Some people, I believe are far too fixed on where they feel they have to live to be happy. Being open to more world-wide possibilities would bring far more happiness to far more people. It's not so bad and scary out there as most people imagine because the world is becoming increasingly homogenized. Just look at the photos. Just read travel web sites and books. Just go to a few places. And meet some people. It all strikes me as familiar yet excitingly different. Does it really matter what language the health care provider speaks if everyone is comfortable and growing? It might be a lifelong dream fulfilled for some—spending their final years together in beautiful exotic countries and not having to worry endlessly about money.

Tuesday, September 30, 2014

Weekday Dinner Conversations—Part II

     It's been working well asking each of our kids in turn, “What did you learn in school today?”—gets them thinking, remembering, sifting memories, and organizing thoughts (see my prior Weekday Dinner Conversations essay regarding.) I don't settle for general, vague answers such as, “I learned about history...”, either. Such answers net follow-up queries such as, “Can you be more specific? What's one new thing you learned?” And for each academic subject the routine's the same. It sometimes takes awhile, but it's informative, reinforcing, and engaging, requiring everyone to speechify.
     One recent night, Deanne decided to help Jaren, who, as youngest, struggles the most. “Didn't you learn about a princess, today?” He said no. (Deanne serves as a teacher's assistant at his school helping a higher grade special needs student. Sometimes the boy's studies corresponds in subject matter with Jaren's, just more advanced.) “Well I learned something. Would you like to hear it?”
     “Sure,” we said.
     “I learned that the song 'Aloha Oe' was written by Queen Liliuokalani. The idea for the song came from seeing lovers part ways.”
     Penelope said, “That's the song in Lilo and Stitch.”
     “Elvis Presley sang it, too.” said Deanne. 
     “Tia Carrera sang it in the movie, not Queen Liliuokalani,” I said. The kids laughed. “She did a good job. I thought the movie was well done.”
     “I also learned that Princess Pauahi—I can't remembered her maiden name—married Mr. Bishop when she was only nineteen.”
     With those few sentences, Deanne demonstrated more extensive knowledge of Hawaiian history than me. “Was the Summer Palace hers?” I asked.
     “No, that was Queen Emma's.” said Braden.
     “Oh, yeah, it was the Queen's, not the princess's.” As I went for seconds I announced, “Queen Emma married Mr. Summer and that's why they call it the Queen Emma Summer Palace.”
     The older kids laughed and Jaren joined in 'cause he knew I was joking. Deanne mock-scolded me, “Don't tell them wrong things,” then showed off, “I also learned King Kalakaua was elected King.”
     “I didn't know that,” I said, having returned to the table post-haste because I was hungry as a roach and those buggers are fast. “Did you know that Princess Pauahi's husband was a Bishop?” The kids shook their heads. “So they called him “Bishop Bishop.” They laughed again, having inherited my silliness gene that sets a quiver silliness cells of which their mouths, throats, eyes, noses, and stomachs have plenty. Made me feel good witnessing them laugh over non gross-out humor for once, toward which they're most partial, such as anything to do with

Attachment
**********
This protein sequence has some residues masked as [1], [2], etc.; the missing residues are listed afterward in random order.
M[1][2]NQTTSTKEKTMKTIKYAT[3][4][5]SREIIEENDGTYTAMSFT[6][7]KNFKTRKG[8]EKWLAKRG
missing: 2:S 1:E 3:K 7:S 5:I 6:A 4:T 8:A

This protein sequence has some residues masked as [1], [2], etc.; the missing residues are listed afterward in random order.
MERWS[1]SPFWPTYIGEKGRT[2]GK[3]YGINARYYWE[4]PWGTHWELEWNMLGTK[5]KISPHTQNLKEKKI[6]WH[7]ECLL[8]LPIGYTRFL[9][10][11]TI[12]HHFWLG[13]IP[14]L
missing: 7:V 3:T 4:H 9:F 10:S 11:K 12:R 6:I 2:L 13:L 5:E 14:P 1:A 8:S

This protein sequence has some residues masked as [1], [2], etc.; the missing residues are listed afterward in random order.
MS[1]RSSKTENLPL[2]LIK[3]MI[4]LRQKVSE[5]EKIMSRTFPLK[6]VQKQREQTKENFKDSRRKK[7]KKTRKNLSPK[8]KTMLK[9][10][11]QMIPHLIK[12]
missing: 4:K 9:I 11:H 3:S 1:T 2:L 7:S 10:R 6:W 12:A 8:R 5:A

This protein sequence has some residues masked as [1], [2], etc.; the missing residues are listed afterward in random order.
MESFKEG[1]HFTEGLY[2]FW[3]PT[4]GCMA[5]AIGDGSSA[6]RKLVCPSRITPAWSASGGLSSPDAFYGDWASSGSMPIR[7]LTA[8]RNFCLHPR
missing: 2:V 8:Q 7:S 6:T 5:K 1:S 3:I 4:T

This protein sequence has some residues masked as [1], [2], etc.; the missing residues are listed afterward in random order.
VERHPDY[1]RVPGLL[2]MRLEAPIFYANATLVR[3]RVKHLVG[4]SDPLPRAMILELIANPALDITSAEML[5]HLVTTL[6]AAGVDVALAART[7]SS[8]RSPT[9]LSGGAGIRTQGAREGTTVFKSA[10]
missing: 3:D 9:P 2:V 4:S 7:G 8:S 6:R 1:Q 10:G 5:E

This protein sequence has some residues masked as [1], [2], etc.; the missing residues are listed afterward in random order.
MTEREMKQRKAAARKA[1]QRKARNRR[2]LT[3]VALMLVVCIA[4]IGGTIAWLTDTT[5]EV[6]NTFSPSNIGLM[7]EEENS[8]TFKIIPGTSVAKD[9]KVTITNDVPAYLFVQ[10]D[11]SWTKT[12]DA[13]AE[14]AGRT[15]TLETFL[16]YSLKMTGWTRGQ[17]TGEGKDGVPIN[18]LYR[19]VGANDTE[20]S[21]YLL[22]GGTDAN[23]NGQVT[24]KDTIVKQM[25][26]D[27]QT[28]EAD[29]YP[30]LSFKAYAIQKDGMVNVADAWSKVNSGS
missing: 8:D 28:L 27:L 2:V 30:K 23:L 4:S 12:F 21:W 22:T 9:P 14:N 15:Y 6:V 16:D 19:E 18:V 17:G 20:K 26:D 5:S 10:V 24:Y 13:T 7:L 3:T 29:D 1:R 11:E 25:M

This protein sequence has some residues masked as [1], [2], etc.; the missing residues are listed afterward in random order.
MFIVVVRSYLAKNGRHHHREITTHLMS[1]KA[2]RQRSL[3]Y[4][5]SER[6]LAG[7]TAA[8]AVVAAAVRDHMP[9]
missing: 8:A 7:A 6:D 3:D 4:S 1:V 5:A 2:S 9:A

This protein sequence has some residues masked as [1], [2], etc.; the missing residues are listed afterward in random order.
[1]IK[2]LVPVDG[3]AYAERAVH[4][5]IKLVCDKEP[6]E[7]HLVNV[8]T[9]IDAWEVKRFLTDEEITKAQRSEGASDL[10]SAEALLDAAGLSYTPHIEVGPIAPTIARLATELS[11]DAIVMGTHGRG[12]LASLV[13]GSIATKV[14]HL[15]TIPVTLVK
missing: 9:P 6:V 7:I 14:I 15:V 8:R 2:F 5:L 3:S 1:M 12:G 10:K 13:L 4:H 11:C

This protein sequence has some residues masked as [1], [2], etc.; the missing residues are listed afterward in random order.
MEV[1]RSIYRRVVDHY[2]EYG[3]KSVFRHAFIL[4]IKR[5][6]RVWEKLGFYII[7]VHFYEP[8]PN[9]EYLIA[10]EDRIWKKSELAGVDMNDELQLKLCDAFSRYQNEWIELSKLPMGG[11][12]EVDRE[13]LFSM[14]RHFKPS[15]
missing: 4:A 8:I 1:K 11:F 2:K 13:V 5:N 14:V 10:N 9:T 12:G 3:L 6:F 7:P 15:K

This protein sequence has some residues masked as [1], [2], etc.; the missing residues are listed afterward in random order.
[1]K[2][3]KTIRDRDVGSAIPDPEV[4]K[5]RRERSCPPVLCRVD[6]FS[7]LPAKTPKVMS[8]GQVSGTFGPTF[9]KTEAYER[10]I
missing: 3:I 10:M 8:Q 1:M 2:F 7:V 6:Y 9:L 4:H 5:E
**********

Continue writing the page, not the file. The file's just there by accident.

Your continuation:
squished slugs, exploding cockroaches (in a microwave), and tasty hanagalas (thick, oozy, slimy, boogers—the kind you get at the tail end of a long, drippy cold: snort 'em and swallow 'em, and their taste and texture remind me of raw oysters, sans the metallic aftertaste. Michelin four star restaurants could save bundles serving hanagalas on half shell—one would do—without the high risk of food poisoning. Add a bit of hot sauce and yum! Btw, hanabata, a solider form of hanagalas, has an interesting etymology. Hana = nose (in Japanese); bata = butter (in pidgin), thus, hanabata, or nose butter = boogers. No joke!)


     (My high school friend—brilliant guy—once said, “Puns are the lowest form of humor.” Ever since, I've resorted to using them only when desperate for a cheap laugh, which means all-too-often 'cause I'm a thrifty guy.)
     Deanne continued her erudite discourse and dinner soon ended (no connection). As I prepared to bathe, I realized she'd missed a key fact so I called the kids together and said, “When King Kalakaua was young and single he was very attractive and talented. A lot of ladies had their eyes on him. So when he married, a lot of them were disappointed, jealous, and just little bit peeved—especially after he became king. They talked among themselves, calling him That Married Man. The nickname stuck and people henceforth called him, “The Married Monarch.” 
     “It's Merry Monarch!” said Penelope. 
     I nodded and felt a bit sheepish for my unsophisticated humor. (My high school teacher said satire is the highest form of humor as it gets audiences laughing at their flaws. Well, sometimes I mock the kids in an outlandish, comical way that gets them laughing (except the person being made fun of—some people have no senses of humor!) My excuse is our dinners last a loooongish hour so anything that lightens the mood in orderly fashion and that facilitates pleasantness, fellowship, and digestion is worth it. One of the perks of membership in our exclusive immediate family club is I don't have to be funny (though it helps). On the flip side, I need to be present (in body and mind), setting a proper tone with good humor, which I consider privilege more than responsibility anyway (there's nowhere I'd rather be). And as long as everyone enjoys themselves while learning and growing, I count a night's conversation a success. And we all look forward to our next dinner—especially since Deanne's such a super cook!